Imagine a mini personal trainer strapped around your biceps as you work out at the gym or pull weeds in the yard. It counts the calories you burn and later relays the information to a software program on your computer to create a personalized plan of attack for your weight-loss goals.
Today's workout technology goes beyond pedometers and heart-rate monitors.
Worn on the back of the upper arm, armband workout technology designed by companies such as Welnia in Florida and Apex Fitness Group (maker of the bodybugg) in California is becoming an increasingly common sight at fitness centers.
The armbands, essentially mini computers, are roughly the size of a standard MP3 player, with a bit more all-around bulk.
Four sensors touching the skin gauge everything from the effect of gravity and G-forces on physical exertion to the quality of your sleep to determine how many calories you burn. Ideally, the bands are worn all the time, removed only while swimming or bathing.
At least once a week, you download the information onto a computer, where you also must keep a detailed food log of everything you eat (software for the armbands includes extensive food catalogs for determining calorie counts).
The information then is processed to determine fitness and food recommendations designed to meet your goals, whether you're trying to lose three pounds or 30.
"I play tennis every day, so I knew I was burning calories, but I couldn't lose the weight," says Nancy Miles, 51k.
Over the course of five weeks wearing the BodySense armband by Welnia and adjusting her diet and exercise according to its recommendations, Miles says she was able to lose seven pounds.
The feedback she received from wearing the band, she says, paired with her food logging, helped her realize that an active tennis schedule was helping her meet her calorie-burning goals during the week, but less-active weekends were keeping her from taking off the weight.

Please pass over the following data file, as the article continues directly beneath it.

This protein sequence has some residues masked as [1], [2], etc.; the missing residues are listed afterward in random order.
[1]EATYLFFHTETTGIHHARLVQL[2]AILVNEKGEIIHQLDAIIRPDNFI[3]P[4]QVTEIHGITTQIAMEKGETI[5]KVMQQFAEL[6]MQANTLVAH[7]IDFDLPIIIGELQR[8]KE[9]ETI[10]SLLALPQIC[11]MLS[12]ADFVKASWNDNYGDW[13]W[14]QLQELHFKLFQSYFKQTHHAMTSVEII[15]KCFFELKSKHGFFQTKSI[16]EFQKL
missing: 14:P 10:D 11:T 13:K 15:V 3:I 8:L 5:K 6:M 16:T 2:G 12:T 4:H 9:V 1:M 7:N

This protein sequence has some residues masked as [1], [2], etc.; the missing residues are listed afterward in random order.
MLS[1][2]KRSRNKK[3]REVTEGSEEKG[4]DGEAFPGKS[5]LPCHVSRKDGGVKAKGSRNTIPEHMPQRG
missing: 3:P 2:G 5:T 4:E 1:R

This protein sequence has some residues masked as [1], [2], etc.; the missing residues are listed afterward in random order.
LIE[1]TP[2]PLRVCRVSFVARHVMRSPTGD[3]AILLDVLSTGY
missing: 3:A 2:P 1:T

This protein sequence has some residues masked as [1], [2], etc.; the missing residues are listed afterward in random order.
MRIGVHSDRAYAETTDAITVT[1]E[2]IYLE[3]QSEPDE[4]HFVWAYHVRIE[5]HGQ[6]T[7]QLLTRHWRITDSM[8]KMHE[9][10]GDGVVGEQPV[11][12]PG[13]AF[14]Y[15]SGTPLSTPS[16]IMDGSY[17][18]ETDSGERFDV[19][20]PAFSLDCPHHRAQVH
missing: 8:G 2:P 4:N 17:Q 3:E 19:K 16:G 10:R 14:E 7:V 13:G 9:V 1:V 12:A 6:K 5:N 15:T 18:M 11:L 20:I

"It was really helpful to see when I am burning calories during the day, and when I'm not," she says.
Miles says she liked the feedback from the Welnia program about her diet. For example, she learned from a bar graph on the food log that she wasn't getting enough protein.
"It's taught me to really think about what I'm eating and how often."
She says she plans to wear the armband for several more months and hopes to lose an additional 12 pounds.
After one week of wearing the armband -- and regardless of whether a blood draw is incorporated into the program -- all Welnia users receive an 80-page report with information about their personal fitness and nutrition recommendations.
The armband and software alone, purchased as part of a six-month monitoring program from Welnia, costs between $350 and $700.
The bodybugg, also an armband, uses similar technology to help users reach their target weights. The cost is $399 for the armband and a three-month software subscription.
As with Welnia, the food-logging aspect is all-important for bodybugg users.
And although the bodybugg system does not offer the blood-draw option, it does include the optional purchase of a watch-like device with a digital monitor that lets you see how many calories you're burning as you move.
"I think it makes a good tool for short-term use to get a handle on your caloric burn," says Nicole Daniels, 35, an American Council on Exercise-certified personal trainer and lifestyle and weight-management consultant in Orlando. Daniels wore the bodybugg for one month as part of a trial program at an Orlando fitness center.
"It gives people motivation, looking at how many calories they burn," says Daniels, adding that even she was surprised to see how the calories add up from daily activities such as walking the dog, washing the car and cleaning the house.